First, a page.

By: Alexis Brudnicki
Canadian Baseball Network
The Canadian Baseball Hall of Fame and Museum is down but not out.
After going several rounds with the Town of St. Marys – including requesting assistance for funding from town council for improvements, composing a proposal for a new-and-improved facility with professional help, to a review of that proposal from Watson & Associates Economics, and a special meeting of the council to evaluate – the fight went to a decision on Wednesday.
Though the Hall’s proposal gave it an edge early, the town council and its independent review won the latter rounds, and with just one councillor voting on the side of the CBHoFM – opposing six members of council who voted to deny the request for funding – the Town of St. Marys finished with a technical knockout of its opponent.
“We’re disappointed in the decision of council,” said Adam Stephens, Vice Chair of the CBHoFM’s Board of Directors, immediately following the meeting. “The entire plan was designed to create the best Hall of Fame in St. Marys possible. Certainly, we’ll have to meet now as a board and consider the comments made by council members, as well as our current overall planning that is always ongoing, and discuss where this takes us.
“At this point, our entire focus was on this plan so there’s really not been any consideration for how we would react to the different scenarios that might have unfolded at the meeting.”
The CBHoFM’s plan for the future – which included 179 pages and 11 chapters detailing additional buildings, impressive facilities, much more room for the collection and display of plaques for those who have been inducted and who will be inducted in the future, with upgrades to the land and recreational facilities in the area, and more – requested $550,000 from the Town of St. Marys in capital, and annual funding of $150,000.
The capital money was to be pooled with the $760,000 already donated to the Hall for the improvements if the CBHoFM could secure enough provincial and federal government grant funding to fulfill the financial needs of the $6.5 million project.
Watson & Associates began their review by stating that the Hall had overestimated its attendance projections, especially in the category of those potentially visiting from outside of Ontario. In providing their assessment of the analysis, Watson reduced attendance potential between 40 and 50 per cent from the Hall’s proposal, having a substantial negative effect on every further estimate and the resulting financial impact.
Members of town council were reluctant to give an outright positive response to the request, and were in varying levels of disagreement with the amount of money they would be comfortable giving to the project and for what purpose.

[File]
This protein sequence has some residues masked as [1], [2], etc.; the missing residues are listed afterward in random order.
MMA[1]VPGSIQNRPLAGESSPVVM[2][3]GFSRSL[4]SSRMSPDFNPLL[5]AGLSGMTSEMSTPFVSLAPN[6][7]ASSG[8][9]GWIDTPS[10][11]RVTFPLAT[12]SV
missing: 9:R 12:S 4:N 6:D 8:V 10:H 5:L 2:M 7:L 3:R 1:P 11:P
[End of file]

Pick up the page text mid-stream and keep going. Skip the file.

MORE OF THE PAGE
Councillor Bill Osborne was one of the most vocal to speak on the proposal, citing concerns over what the town council would actually be deciding upon during the special meeting on Wednesday. Osborne stated that he originally was led to believe that he would just be giving a yes or no answer to whether or not he felt St. Marys should assist the Hall in some way, but instead needed to prepare to answer to the specific dollar amounts for funding, which he deemed too aggressive.
He questioned whether it was in the best interest of the town to contribute, and during the official vote said that he didn’t believe voting against the proposal would affect the future of the Hall, despite immediately doing so.
Town council member Don Van Galen was the most vocal council member in opposition of the plan, and found a problem with the idea of funding the museum as a private venture, stating a fundamental problem with the approach, though he wanted to be clear that he had no problem with the idea of partnering in recreation.
Van Galen later continued to say that this isn’t the type of funding the municipality should be involved in, and if the Hall is applying for government grants, those too could come at the expense of the municipality.
Councillor Carey Pope brought an entirely new issue to the table when she asked whether the Hall had originally promised the town that it would not be a tax burden, some decades ago when the move from Toronto was proposed. Neither representatives of the Town of St. Marys nor the CBHoFM could answer the question because no one involved back then or involved currently.
Pope supported ideas from the proposal for improving trails in the area and adding a pavilion on the grounds, but not the funding requested for all of the purposes asked for.
Councillor Tony Winter cautioned against any council members deciding to go ahead with the proposed funding plan, comfortable with only saying yes or no to helping the Hall, but not to the dollar amounts, which was not an option in the end.
Without discussing a deviation of dollar amounts, or a counterproposal for the Hall that could be used as a form of negotiation moving forward, Councillor Van Galen ended the meeting by putting forth a motion to deny the request for funding, halting any further conversation. Winter seconded his motion.
“That part of it wasn’t very well flushed out at this meeting, and nor would we expect it to be, because it gets pretty detailed,” Stephens said. “But those sorts of discussions are what we want to have, and trying to figure out what certain statements by council members mean will be important as we go forward.”
The only member of town council who opposed his motion was Lynn Hainer, an ex officio member of the CBHoFM’s Board of Directors, who requested that town council continue collaborative efforts with the Hall, support the Hall, and carry on the discussion. Al Strathdee, mayor of St. Marys, is also an ex officio member of the Board.